As some of you already know by now, I finally received my 13″ Apple MacBook Pro Retina last week Friday. All plans to announce its arrival was shut down abruptly that same day when in the process of setting up Windows 8 via BootCamp, I messed up the partitions and ended up with a MacBook sans operating system.
I cried myself to sleep that night (I kid you not) pissed at myself for playing the geek in murky waters.
It took a visit to the iStore showroom at Ikeja City Mall in Lagos, to get things fixed partially. They were able to fix the partitions via thunderbolt in target mode but restoring the operating system had to be done online and the network was pretty f**king slow. In the end I returned to Sokoto with a dead MacBook which I later revived in 2 hrs at night thanks to the amazing download speeds offered by MTN Nigeria.
The list below should guide on what to do before and when your MacBook arrives so you don’t end up wasting extra dough on stuff like high volume data plans
Things To Do Before Your Apple MacBook Arrives
If you plan on installing Windows 8 via BootCamp on your Mac, your Windows 8 upgrade license won’t cut it at all. You need to get Windows 8.1 full version which costs like $120 at the moment. I was able to purchase the much cheaper students only offer at $69.99. Check out Windows 8.1 Pro for Students.
You need to get an 8GB flash drive for the whole BootCamp thingy. I tried using my 500GB hard drive but the damn thing wouldn’t budge and it was the initiator of my woes that fateful night.
You can get a branded 8GB flash drive from Amazon from $5 – $10 depending on brand and your taste. Click here to purchase an 8GB flash drive
You also need dedicated external hard drives to store your Time Machine backups and other backups. Time Machine is a pre-installed app that helps you back up your Apple MacBook OS for easy offline recovery should your OS crash. It only works on HFS+ drives, so if you have different partition formats on your system, only the HFS+ one will be backed up by Time Machine.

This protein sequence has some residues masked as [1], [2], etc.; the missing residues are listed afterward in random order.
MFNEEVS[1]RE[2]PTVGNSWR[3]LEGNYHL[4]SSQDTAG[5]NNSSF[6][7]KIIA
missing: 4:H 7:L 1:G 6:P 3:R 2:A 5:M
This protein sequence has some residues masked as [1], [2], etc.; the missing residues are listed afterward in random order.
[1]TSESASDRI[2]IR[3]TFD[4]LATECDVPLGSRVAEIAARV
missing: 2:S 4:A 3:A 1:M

I’m currently using my old copy of Acronis True Image 2013 to backup my Windows partition only while Time Machine handles the Mac OS partition. Paragon Hard Disk Manager 14 seems to be support backing up the entire HDD or SSD irrespective of the partition formats within. I’m yet to test it though as I don’t have a spare external HDD.
When purchasing an external portable HDD, please do yourself a favor and get one that supports USB 3.0. My 1TB Western Digital My Passport works so much faster on the MAC than on my previous Dell PC. Thanks to USB 3.0 technology and thanks to @AdNikky for the cool advice.
The Most Important Thing You Need To Do When Your MacBook Arrives
Apple by default ships their laptops without recovery data. You get no internal or external recovery media. MAC OS Recovery is done online only. I learnt this the hard way after I spent N15000 ($90) on several data plans to download the damn thing.
It weighs a whooping 5GB and depending on the speed of your data connection, it could take hours to complete especially for those of us in locations with sparse high speed internet connection.
My advice here is as soon as you set up your MAC and arrive at the desktop, launch Time Machine immediately and back up the OS to your external hard drive before doing anything else.
I repeat the first thing you MUST do when you turn on your MAC for the first time is to run Time Machine and backup the OS.
Failure to do this could cost you dearly. You’ve been warned!
Hopefully I’ll be posting a quick review of the 13″ Apple MacBook Pro Retina (Late 2013) soon. I’m just about done with transferring all my data from the PC to the MAC so I’ll be focusing more on working extensively with the MAC to see makes it tick or not.
Do have a great weekend ahead. I’m out.
You’ll also like:
- How To Resize Your Macbook’s Partition Without Losing Data
- How To Store Or Transfer Your MacBook Data Onto Another Partition
- Mac OS Experience: Recovery Disk Creation, Installation, Bugs etc
- How To Upgrade Windows 8 to Windows 10 On Parallels Desktop
- How To Enable In-Built NTFS Read/Write Function On Mac OS X